Assessment of hepatic ischaemia reperfusion injury by measuring intracellular tissue oxygenation using near infrared spectroscopy

Authors

  • Abd El-Hamid El-Desoky,

    1. University Department of Surgery and Liver Transplant Unit, Royal Free and University College Medical School, University College London, The Royal Free Hospital and Department of Medical Physics and Bioengineering, University College London, London, UK
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  • David T. Delpy,

    1. University Department of Surgery and Liver Transplant Unit, Royal Free and University College Medical School, University College London, The Royal Free Hospital and Department of Medical Physics and Bioengineering, University College London, London, UK
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  • Brian R. Davidson,

    1. University Department of Surgery and Liver Transplant Unit, Royal Free and University College Medical School, University College London, The Royal Free Hospital and Department of Medical Physics and Bioengineering, University College London, London, UK
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  • Alexander M. Seifalian

    1. University Department of Surgery and Liver Transplant Unit, Royal Free and University College Medical School, University College London, The Royal Free Hospital and Department of Medical Physics and Bioengineering, University College London, London, UK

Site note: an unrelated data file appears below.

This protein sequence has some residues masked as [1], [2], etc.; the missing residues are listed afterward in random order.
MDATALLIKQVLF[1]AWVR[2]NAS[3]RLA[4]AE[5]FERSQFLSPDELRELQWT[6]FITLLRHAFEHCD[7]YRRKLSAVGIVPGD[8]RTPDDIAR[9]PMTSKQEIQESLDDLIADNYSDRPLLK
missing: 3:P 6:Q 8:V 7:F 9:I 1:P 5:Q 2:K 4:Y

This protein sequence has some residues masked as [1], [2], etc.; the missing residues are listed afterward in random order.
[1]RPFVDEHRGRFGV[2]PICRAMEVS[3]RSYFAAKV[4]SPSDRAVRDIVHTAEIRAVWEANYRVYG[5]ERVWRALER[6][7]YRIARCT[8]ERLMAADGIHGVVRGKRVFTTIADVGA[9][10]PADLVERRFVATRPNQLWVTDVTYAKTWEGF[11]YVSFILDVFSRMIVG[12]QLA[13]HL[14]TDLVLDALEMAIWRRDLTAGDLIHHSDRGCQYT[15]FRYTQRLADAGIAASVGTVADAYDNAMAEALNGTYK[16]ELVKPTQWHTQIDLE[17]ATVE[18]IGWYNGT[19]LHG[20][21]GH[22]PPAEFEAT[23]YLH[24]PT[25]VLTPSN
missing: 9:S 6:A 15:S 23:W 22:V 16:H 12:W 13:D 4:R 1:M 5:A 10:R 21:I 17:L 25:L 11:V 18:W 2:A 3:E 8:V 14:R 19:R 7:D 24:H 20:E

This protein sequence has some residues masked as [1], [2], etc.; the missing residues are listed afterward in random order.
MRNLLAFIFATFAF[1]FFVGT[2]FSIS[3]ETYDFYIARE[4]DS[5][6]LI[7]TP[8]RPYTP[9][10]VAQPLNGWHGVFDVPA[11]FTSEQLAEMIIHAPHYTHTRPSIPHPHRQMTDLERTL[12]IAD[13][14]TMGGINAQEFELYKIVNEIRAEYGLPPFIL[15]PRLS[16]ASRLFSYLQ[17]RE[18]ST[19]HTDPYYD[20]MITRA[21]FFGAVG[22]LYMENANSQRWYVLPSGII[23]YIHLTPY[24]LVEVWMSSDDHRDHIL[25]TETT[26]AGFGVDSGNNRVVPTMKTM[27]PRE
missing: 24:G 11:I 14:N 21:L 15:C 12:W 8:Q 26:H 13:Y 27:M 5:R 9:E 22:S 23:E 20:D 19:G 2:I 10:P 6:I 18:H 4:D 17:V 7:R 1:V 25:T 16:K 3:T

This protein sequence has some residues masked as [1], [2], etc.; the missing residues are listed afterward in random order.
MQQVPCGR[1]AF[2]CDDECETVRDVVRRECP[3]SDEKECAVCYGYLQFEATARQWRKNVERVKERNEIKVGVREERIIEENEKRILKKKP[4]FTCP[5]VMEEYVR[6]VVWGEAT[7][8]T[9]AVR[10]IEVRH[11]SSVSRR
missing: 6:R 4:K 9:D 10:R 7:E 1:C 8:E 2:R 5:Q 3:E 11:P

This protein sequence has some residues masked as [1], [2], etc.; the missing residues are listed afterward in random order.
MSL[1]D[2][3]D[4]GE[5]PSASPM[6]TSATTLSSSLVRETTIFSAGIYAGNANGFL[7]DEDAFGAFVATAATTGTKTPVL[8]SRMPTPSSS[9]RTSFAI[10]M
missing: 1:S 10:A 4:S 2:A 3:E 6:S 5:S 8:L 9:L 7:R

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Dr Alexander M. Seifalian, Senior Lecturer in Biophysics & Haemodynamics, University Department of Surgery and Liver Transplant Unit, Royal Free and University College Medical School, University College London, The Royal Free Hospital, Pond Street, Hampstead, London NW3 2QG, UK. Tel: 020 7830 2901 (direct) or 020 7794 0500 Ext. 3936. Fax: 020 7431 4528. e-mail: a.seifalian@rfc.ucl.ac.uk

Abstract

Abstract:Aims/Background: Hepatic ischaemia/reperfusion (I/R) injury is a major cause of liver damage during liver surgery and transplantation. The relationship between the severity of I/R injury and the degree of intracellular hypoxia has not been investigated. Methods: New Zealand white rabbits were used in 4 groups (n=6 each). At laparotomy, left lobe hepatic ischaemia was produced for 30, 45, or 60 min followed by 60 min reperfusion and compared with controls. Liver function, bile flow, and flow in the hepatic microcirculation (HM) were measured. Near infrared spectroscopy (NIRS) was used to monitor hepatic oxyhaemoglobin (HbO2), deoxyhaemoglobin (Hb), and cytochrome oxidase (Cyt Ox). Results: I/R injury produced deranged liver function tests, reduced bile flow, and reduced flow in the microcirculation in comparison with controls. During ischaemia, HbO2 and Cyt Ox were significantly reduced in comparison with controls. After reperfusion, a biphasic change in tissue oxygenation was observed, with an initial increase in HbO2 and Cyt Ox followed by a progressive reduction. The reduction in tissue oxygenation with ischaemia and reperfusion paralleled the ischaemia time. After I/R, the changes in Cyt Ox (intracellular oxygenation) significantly correlated with the parameters of hepatocellular injury to a higher degree than HbO2 (extracellular oxygenation). Conclusion: This study shows the potential of monitoring the degree of I/R injury by measuring hepatic tissue intracellular oxygenation.

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